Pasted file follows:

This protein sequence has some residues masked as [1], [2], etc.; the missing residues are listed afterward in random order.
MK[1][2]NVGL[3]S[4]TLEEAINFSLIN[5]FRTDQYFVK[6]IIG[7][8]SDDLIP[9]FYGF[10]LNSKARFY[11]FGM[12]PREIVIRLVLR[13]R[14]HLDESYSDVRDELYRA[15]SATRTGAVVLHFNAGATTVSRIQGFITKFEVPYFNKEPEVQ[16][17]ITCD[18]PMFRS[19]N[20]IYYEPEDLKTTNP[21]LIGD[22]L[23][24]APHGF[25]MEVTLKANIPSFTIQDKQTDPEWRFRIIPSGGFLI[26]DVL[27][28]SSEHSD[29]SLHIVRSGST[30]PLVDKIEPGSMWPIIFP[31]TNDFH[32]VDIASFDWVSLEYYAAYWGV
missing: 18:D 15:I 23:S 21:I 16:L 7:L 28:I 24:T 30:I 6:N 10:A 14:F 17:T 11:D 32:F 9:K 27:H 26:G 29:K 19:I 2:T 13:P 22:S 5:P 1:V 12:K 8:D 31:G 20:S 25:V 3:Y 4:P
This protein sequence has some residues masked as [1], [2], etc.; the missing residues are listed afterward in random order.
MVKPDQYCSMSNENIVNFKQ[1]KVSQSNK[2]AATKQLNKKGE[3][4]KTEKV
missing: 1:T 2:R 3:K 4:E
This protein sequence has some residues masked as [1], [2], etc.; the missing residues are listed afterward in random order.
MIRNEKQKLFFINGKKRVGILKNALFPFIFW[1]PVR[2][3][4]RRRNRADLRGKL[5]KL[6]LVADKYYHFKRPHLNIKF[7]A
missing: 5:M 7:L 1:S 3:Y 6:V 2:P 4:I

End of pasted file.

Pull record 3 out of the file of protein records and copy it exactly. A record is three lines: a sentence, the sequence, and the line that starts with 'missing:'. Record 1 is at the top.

This protein sequence has some residues masked as [1], [2], etc.; the missing residues are listed afterward in random order.
MIRNEKQKLFFINGKKRVGILKNALFPFIFW[1]PVR[2][3][4]RRRNRADLRGKL[5]KL[6]LVADKYYHFKRPHLNIKF[7]A
missing: 5:M 7:L 1:S 3:Y 6:V 2:P 4:I